Direct and indirect interference with parenting rights


Even after a court rules on the custody rights of each parent following a divorce, one or both parents may choose to interfere with the parenting privileges of the other parent. This can lead to further court actions to remedy the conflict. Courts generally recognize two separate categories of custodial interference, direct and indirect interference.

Direct interference is the most easily quantifiable type. In extreme cases, one parent may choose to physically prevent a child from having access to the other parent. This can involve physically taking a child to a location unknown to the other parent or a location that is inaccessible to the other parent. This can also include refusing to return a child for designated visitation, or failing to rendezvous with the other parent for agreed upon visitation days, or canceling visitation while in physical custody of the child. This is often in conjunction with the non-custodial parent falling behind on child support payments, where one parent will retaliate by refusing to grant visitation time.

In other cases, interference is less obvious. A parent may find ways to keep the child and the other parent from communicating, or attempt to keep the other parent from participating in social functions, school activities, or extracurricular events. A parent may also attempt to use a child to gain information on the other parent’s life or verbally disparage the other parent in the child’s presence. These actions and more can all constitute indirect interference in parental rights in the eyes of the court.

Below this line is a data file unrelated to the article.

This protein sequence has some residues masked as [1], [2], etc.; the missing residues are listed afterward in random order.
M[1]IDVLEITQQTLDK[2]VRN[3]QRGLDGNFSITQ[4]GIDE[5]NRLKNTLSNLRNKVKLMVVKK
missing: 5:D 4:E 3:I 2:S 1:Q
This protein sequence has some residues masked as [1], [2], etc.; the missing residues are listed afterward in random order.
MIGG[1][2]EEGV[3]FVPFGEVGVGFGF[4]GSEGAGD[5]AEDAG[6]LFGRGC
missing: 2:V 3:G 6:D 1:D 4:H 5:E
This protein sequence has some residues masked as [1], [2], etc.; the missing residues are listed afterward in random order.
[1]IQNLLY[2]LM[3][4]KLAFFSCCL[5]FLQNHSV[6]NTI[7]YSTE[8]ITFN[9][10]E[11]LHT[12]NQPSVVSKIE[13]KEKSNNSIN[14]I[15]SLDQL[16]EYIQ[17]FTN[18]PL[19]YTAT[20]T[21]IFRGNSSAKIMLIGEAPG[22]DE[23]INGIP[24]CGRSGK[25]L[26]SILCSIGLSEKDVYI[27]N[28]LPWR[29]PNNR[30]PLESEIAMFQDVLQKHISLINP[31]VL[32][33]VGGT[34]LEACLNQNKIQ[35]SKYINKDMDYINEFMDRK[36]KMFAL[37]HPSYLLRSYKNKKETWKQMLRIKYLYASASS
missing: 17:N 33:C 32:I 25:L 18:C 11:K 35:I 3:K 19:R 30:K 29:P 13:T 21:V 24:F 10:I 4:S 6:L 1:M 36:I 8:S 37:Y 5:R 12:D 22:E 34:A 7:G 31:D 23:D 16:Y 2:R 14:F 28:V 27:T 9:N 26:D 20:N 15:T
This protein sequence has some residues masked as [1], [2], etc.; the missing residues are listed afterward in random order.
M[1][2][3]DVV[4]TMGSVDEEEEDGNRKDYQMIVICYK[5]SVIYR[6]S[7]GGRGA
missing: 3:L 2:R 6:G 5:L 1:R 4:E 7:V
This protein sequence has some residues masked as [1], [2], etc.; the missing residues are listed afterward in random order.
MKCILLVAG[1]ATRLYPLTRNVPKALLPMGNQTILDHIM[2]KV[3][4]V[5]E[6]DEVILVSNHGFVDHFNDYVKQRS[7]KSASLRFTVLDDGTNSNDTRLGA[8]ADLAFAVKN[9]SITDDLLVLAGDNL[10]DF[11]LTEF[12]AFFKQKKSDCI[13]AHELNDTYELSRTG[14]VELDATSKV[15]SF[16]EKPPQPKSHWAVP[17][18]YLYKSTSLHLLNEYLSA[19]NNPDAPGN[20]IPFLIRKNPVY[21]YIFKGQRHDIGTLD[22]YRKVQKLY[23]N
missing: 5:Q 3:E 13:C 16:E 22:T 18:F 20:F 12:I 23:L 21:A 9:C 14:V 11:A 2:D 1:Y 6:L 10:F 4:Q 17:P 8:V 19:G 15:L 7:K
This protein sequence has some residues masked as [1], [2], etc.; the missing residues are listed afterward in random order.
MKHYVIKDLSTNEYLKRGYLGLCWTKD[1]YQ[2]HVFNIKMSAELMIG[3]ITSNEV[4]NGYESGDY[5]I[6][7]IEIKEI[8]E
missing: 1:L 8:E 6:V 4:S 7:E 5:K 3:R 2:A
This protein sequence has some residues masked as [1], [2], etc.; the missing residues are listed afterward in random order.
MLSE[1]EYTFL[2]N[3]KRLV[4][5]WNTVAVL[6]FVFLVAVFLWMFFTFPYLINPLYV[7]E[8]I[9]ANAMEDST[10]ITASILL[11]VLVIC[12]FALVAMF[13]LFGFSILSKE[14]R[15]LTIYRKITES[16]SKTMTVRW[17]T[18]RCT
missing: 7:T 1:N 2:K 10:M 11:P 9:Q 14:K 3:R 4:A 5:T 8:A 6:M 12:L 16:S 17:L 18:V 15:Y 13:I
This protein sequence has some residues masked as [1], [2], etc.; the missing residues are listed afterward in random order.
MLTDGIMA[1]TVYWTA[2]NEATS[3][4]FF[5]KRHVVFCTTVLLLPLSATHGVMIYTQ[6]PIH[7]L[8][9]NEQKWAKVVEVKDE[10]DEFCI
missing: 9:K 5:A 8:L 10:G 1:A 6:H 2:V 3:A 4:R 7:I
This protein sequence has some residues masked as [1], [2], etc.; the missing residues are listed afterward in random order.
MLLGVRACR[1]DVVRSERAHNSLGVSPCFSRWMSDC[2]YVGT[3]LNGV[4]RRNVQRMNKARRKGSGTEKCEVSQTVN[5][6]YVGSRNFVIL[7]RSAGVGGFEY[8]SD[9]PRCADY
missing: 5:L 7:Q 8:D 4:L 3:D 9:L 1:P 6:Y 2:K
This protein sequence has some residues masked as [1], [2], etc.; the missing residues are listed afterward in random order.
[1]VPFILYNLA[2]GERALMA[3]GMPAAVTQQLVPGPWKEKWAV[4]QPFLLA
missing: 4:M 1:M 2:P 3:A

Defending your rights as a parent and fighting to remain a part of your child’s life is a fundamental desire for any parent facing custody struggles. The representation of an experienced family law attorney can help ensure that your rights as a parent remain respected.

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